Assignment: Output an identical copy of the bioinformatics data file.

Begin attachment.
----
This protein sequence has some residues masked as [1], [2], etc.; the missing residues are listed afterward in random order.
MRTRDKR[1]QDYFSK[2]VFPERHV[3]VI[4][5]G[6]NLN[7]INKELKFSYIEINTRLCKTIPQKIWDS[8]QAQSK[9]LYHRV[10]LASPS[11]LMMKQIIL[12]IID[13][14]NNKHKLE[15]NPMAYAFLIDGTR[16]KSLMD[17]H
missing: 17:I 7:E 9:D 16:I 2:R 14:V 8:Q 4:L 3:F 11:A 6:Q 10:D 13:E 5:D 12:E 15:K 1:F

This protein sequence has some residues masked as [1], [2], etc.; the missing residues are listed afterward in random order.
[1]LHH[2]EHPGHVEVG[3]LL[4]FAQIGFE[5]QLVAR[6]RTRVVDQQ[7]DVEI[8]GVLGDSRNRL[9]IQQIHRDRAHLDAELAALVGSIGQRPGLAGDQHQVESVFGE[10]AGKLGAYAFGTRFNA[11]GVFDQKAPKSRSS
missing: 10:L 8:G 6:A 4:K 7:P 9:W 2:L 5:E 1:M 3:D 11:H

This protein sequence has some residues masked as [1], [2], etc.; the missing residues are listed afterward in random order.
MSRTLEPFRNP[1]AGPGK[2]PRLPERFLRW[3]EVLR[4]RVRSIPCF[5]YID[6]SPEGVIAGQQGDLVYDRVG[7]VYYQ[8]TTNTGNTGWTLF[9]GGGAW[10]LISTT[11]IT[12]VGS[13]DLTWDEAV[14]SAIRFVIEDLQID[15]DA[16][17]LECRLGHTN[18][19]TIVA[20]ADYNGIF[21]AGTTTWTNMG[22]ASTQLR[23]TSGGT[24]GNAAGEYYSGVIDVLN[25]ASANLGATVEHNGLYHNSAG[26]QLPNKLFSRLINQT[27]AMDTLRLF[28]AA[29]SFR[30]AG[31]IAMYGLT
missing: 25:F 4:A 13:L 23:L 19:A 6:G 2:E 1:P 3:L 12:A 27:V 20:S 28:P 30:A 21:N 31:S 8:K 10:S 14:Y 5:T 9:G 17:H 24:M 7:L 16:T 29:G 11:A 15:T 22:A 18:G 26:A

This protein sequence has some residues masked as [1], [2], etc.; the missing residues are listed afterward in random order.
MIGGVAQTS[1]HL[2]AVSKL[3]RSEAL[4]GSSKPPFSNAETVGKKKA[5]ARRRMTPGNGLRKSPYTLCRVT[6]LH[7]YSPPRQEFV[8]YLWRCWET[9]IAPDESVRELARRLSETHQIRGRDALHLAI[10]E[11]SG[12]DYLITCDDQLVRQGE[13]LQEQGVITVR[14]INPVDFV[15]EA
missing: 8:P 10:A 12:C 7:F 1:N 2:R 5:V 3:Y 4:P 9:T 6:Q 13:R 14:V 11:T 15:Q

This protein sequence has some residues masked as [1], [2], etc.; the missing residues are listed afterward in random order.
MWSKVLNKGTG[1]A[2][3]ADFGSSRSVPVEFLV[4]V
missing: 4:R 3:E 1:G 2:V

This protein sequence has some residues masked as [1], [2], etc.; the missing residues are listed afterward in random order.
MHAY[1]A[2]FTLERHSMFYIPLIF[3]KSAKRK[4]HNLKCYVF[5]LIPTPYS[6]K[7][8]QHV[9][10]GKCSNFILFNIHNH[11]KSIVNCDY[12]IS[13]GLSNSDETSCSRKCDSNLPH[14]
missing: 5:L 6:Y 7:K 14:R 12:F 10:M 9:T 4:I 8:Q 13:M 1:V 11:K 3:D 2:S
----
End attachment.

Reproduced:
This protein sequence has some residues masked as [1], [2], etc.; the missing residues are listed afterward in random order.
MRTRDKR[1]QDYFSK[2]VFPERHV[3]VI[4][5]G[6]NLN[7]INKELKFSYIEINTRLCKTIPQKIWDS[8]QAQSK[9]LYHRV[10]LASPS[11]LMMKQIIL[12]IID[13][14]NNKHKLE[15]NPMAYAFLIDGTR[16]KSLMD[17]H
missing: 17:I 7:E 9:D 16:I 2:R 14:V 8:Q 4:L 3:F 11:A 6:Q 10:D 13:E 5:D 12:E 15:K 1:F

This protein sequence has some residues masked as [1], [2], etc.; the missing residues are listed afterward in random order.
[1]LHH[2]EHPGHVEVG[3]LL[4]FAQIGFE[5]QLVAR[6]RTRVVDQQ[7]DVEI[8]GVLGDSRNRL[9]IQQIHRDRAHLDAELAALVGSIGQRPGLAGDQHQVESVFGE[10]AGKLGAYAFGTRFNA[11]GVFDQKAPKSRSS
missing: 10:L 8:G 6:A 4:K 7:P 9:W 2:L 5:E 1:M 3:D 11:H

This protein sequence has some residues masked as [1], [2], etc.; the missing residues are listed afterward in random order.
MSRTLEPFRNP[1]AGPGK[2]PRLPERFLRW[3]EVLR[4]RVRSIPCF[5]YID[6]SPEGVIAGQQGDLVYDRVG[7]VYYQ[8]TTNTGNTGWTLF[9]GGGAW[10]LISTT[11]IT[12]VGS[13]DLTWDEAV[14]SAIRFVIEDLQID[15]DA[16][17]LECRLGHTN[18][19]TIVA[20]ADYNGIF[21]AGTTTWTNMG[22]ASTQLR[23]TSGGT[24]GNAAGEYYSGVIDVLN[25]ASANLGATVEHNGLYHNSAG[26]QLPNKLFSRLINQT[27]AMDTLRLF[28]AA[29]SFR[30]AG[31]IAMYGLT
missing: 25:F 4:A 13:L 23:L 19:A 6:G 2:E 1:P 3:L 12:A 27:V 20:S 28:P 30:A 21:N 31:S 8:K 10:S 14:Y 5:T 9:G 17:H 24:M 7:L 16:T 29:G 11:A 15:T 22:A 18:G 26:A

This protein sequence has some residues masked as [1], [2], etc.; the missing residues are listed afterward in random order.
MIGGVAQTS[1]HL[2]AVSKL[3]RSEAL[4]GSSKPPFSNAETVGKKKA[5]ARRRMTPGNGLRKSPYTLCRVT[6]LH[7]YSPPRQEFV[8]YLWRCWET[9]IAPDESVRELARRLSETHQIRGRDALHLAI[10]E[11]SG[12]DYLITCDDQLVRQGE[13]LQEQGVITVR[14]INPVDFV[15]EA
missing: 8:P 10:A 12:C 7:F 1:N 2:R 5:V 3:Y 4:P 9:T 6:Q 13:R 14:V 11:T 15:Q

This protein sequence has some residues masked as [1], [2], etc.; the missing residues are listed afterward in random order.
MWSKVLNKGTG[1]A[2][3]ADFGSSRSVPVEFLV[4]V
missing: 4:R 3:E 1:G 2:V

This protein sequence has some residues masked as [1], [2], etc.; the missing residues are listed afterward in random order.
MHAY[1]A[2]FTLERHSMFYIPLIF[3]KSAKRK[4]HNLKCYVF[5]LIPTPYS[6]K[7][8]QHV[9][10]GKCSNFILFNIHNH[11]KSIVNCDY[12]IS[13]GLSNSDETSCSRKCDSNLPH[14]
missing: 5:L 6:Y 7:K 14:R 12:F 10:M 9:T 4:I 8:Q 13:M 1:V 11:K 3:D 2:S